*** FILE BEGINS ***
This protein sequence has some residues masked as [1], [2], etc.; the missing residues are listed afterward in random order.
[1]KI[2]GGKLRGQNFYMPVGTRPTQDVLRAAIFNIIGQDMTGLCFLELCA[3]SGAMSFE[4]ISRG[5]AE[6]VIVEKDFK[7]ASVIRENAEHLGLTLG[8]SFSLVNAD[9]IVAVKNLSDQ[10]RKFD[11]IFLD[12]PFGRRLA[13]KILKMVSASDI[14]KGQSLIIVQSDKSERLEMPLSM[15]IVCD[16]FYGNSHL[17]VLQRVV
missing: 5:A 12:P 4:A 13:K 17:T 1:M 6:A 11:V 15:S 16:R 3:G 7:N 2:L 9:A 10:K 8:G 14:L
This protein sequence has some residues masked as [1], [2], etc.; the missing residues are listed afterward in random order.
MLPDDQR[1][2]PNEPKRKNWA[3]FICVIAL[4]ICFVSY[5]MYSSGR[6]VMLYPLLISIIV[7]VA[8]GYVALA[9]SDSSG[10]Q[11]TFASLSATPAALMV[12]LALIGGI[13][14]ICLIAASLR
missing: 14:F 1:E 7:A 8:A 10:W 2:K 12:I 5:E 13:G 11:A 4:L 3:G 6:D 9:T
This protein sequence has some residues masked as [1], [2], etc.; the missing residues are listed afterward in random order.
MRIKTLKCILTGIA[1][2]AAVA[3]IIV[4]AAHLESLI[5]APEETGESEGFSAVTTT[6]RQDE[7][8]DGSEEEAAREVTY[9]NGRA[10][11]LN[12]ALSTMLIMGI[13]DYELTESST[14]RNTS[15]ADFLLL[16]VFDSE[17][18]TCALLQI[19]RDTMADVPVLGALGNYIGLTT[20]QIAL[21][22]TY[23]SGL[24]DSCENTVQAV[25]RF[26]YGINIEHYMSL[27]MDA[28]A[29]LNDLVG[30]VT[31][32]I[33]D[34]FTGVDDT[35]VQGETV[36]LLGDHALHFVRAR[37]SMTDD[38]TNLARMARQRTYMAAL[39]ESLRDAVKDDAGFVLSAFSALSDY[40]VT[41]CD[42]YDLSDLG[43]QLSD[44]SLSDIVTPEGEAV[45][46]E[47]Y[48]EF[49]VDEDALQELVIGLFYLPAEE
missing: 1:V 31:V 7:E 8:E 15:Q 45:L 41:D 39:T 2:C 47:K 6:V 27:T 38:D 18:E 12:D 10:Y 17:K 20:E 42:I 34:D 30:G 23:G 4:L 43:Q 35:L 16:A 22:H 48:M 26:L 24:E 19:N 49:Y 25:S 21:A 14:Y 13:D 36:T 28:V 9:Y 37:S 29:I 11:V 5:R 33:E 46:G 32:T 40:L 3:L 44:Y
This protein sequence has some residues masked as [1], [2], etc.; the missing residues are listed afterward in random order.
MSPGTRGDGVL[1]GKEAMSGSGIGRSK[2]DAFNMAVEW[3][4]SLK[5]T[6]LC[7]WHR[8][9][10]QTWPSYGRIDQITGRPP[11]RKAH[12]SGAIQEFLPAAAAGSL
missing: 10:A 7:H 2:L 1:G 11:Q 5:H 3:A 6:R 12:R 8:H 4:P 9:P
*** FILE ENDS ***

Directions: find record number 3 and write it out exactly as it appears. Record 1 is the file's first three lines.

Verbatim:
This protein sequence has some residues masked as [1], [2], etc.; the missing residues are listed afterward in random order.
MRIKTLKCILTGIA[1][2]AAVA[3]IIV[4]AAHLESLI[5]APEETGESEGFSAVTTT[6]RQDE[7][8]DGSEEEAAREVTY[9]NGRA[10][11]LN[12]ALSTMLIMGI[13]DYELTESST[14]RNTS[15]ADFLLL[16]VFDSE[17][18]TCALLQI[19]RDTMADVPVLGALGNYIGLTT[20]QIAL[21][22]TY[23]SGL[24]DSCENTVQAV[25]RF[26]YGINIEHYMSL[27]MDA[28]A[29]LNDLVG[30]VT[31][32]I[33]D[34]FTGVDDT[35]VQGETV[36]LLGDHALHFVRAR[37]SMTDD[38]TNLARMARQRTYMAAL[39]ESLRDAVKDDAGFVLSAFSALSDY[40]VT[41]CD[42]YDLSDLG[43]QLSD[44]SLSDIVTPEGEAV[45][46]E[47]Y[48]EF[49]VDEDALQELVIGLFYLPAEE
missing: 1:V 31:V 7:E 8:E 15:Q 45:L 41:D 39:T 2:C 47:K 6:V 27:T 38:D 18:E 12:D 10:Y 17:K 20:E 42:I 34:D 30:G 23:G 4:L 43:Q 35:L 16:A 22:H 48:M 26:L 24:E 19:N 49:Y 25:S 21:A 14:Y 13:D 36:T 28:V 9:Y 37:S 29:I 11:V 5:R 33:E 46:G 32:T 40:L 3:L 44:Y